Two years ago, Betsy and I started a relief effort for
Roatan, Honduras in the aftermath of Hurricane Mitch. We
made a major effort in our home town of Port Aransas and the
nearby city of Corpus Christi, Texas. Via newspapers,
television, the Internet, word of mouth and speaking at
business clubs, we quickly raised about $20,000 and an equal
amount in food and construction supplies, and medicine and
medical supplies. We called major wholesalers of food and
lumber in Fort Lauderdale and arranged for them to purchase
food and lumber and load it in containers which were
delivered to Hyde shipping. Hyde transported it free to
Roatan (after a delay of several months). Then we had a
terrible time getting it out of the customs area and to the
people. We finally got an American missionary nurse to
spring the stuff and get it delivered. The mayors and the
governor whom we knew personally just would not get moving.
We had a lot of worry about it getting into the wrong hands.
Even then the roofing material was scarfed up by the
government, but it was used on a big school and the
hospital, so that was O.K. Mostly the culture is, that if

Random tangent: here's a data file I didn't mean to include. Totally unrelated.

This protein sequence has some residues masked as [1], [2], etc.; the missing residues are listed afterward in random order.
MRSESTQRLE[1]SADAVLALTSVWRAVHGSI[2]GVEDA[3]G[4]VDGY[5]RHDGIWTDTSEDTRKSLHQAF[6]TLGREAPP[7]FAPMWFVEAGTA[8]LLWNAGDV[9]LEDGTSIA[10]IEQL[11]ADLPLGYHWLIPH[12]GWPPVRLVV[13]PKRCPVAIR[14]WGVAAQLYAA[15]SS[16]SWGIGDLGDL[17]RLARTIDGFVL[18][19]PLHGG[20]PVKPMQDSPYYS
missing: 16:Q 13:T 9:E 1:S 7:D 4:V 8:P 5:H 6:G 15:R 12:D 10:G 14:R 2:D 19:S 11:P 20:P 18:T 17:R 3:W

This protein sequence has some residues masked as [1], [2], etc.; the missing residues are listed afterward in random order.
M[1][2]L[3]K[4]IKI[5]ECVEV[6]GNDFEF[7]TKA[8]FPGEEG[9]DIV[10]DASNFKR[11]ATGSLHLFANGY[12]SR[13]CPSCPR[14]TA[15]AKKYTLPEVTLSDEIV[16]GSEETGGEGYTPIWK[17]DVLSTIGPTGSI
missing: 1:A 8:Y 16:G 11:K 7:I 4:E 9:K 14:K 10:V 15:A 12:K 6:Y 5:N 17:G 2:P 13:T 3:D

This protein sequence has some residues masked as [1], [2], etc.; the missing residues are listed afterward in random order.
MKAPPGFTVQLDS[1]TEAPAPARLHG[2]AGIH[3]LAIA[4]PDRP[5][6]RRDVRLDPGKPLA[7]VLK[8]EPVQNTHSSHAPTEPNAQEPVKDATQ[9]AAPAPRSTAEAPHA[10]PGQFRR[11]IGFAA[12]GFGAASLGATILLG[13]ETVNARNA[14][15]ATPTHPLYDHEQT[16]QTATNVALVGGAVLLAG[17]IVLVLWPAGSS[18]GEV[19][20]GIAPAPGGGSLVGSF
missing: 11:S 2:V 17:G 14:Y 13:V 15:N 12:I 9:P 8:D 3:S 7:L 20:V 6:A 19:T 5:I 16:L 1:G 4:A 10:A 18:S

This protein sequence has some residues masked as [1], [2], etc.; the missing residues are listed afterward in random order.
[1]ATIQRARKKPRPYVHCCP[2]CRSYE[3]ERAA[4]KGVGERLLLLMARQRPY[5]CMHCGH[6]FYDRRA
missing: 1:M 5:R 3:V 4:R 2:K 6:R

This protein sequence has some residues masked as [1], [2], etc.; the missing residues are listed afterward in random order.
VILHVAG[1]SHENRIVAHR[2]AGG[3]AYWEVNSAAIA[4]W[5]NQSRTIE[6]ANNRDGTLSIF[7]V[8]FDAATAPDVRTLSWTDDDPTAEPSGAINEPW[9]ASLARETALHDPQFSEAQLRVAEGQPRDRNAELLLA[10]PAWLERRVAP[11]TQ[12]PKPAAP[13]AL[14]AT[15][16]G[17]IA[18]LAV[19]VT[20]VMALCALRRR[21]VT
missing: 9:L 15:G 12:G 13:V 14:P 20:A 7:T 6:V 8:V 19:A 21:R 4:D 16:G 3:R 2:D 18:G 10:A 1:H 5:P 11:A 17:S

it is not for me or mine, I am not going to waste my time
for the poor people who really need it.
If we were ever to do something like that again, we would
raise ONLY MONEY and the fly down and write checks. Sending
stuff is an amazing pain in the ass. Tons of clothes were
donated, which ended up rotting in a warehouse up here.
The response on the U.S. end was amazing with private
donations up to $500 and $1000 and money coming from far
away with people just trusting us. An amazing elderly
gentleman who owned a small trucking company gave up his
Thanksgiving WEEK with his family and towed a huge trailer
with 20 pallets on it all the way to Miami from South Texas
by himself, with a very old and beat up truck, all at his
expense. Other people boxed, palletized and packed goods.
It was non-stop work for weeks, then at the destination, no
one in power gave a shit. We should have expected that,
after living there for 17 years, but I guess we have been
Your experiences are no surprise. Take money down and hand
it out personally. Several small houses were finally built
with the construction materials by U.S. missionaries, while
the locals watched. The food was distributed where it was
Oh, yeah. Not one word of thanks ever came back even though
the source of the donations was on every singe package.